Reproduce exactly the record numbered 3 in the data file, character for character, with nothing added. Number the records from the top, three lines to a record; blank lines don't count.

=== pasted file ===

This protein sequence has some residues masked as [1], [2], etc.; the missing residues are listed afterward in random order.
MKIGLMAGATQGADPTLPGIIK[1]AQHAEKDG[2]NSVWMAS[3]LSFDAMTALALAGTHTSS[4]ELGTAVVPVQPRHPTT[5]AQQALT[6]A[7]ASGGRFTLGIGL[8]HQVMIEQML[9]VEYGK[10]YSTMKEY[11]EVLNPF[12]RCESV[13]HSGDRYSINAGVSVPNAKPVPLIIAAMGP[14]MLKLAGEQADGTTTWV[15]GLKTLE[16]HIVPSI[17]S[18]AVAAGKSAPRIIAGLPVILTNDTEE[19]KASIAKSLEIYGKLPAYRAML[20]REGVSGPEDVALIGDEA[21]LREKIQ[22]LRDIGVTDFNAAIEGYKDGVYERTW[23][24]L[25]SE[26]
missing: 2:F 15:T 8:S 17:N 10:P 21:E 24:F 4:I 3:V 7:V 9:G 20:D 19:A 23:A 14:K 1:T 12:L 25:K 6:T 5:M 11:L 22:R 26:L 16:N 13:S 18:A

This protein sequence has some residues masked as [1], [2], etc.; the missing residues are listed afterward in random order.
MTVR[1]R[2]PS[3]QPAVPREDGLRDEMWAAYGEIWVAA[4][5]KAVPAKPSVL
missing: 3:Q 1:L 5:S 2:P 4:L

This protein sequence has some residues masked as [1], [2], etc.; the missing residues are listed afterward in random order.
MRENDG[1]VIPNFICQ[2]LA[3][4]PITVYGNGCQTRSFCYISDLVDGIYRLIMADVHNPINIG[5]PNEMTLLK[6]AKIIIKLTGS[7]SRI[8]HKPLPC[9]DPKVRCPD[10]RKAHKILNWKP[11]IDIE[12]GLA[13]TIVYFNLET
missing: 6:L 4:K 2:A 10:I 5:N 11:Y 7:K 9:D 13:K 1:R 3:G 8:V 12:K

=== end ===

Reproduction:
This protein sequence has some residues masked as [1], [2], etc.; the missing residues are listed afterward in random order.
MRENDG[1]VIPNFICQ[2]LA[3][4]PITVYGNGCQTRSFCYISDLVDGIYRLIMADVHNPINIG[5]PNEMTLLK[6]AKIIIKLTGS[7]SRI[8]HKPLPC[9]DPKVRCPD[10]RKAHKILNWKP[11]IDIE[12]GLA[13]TIVYFNLET
missing: 6:L 4:K 2:A 10:I 5:N 11:Y 7:K 9:D 13:K 1:R 3:G 8:V 12:K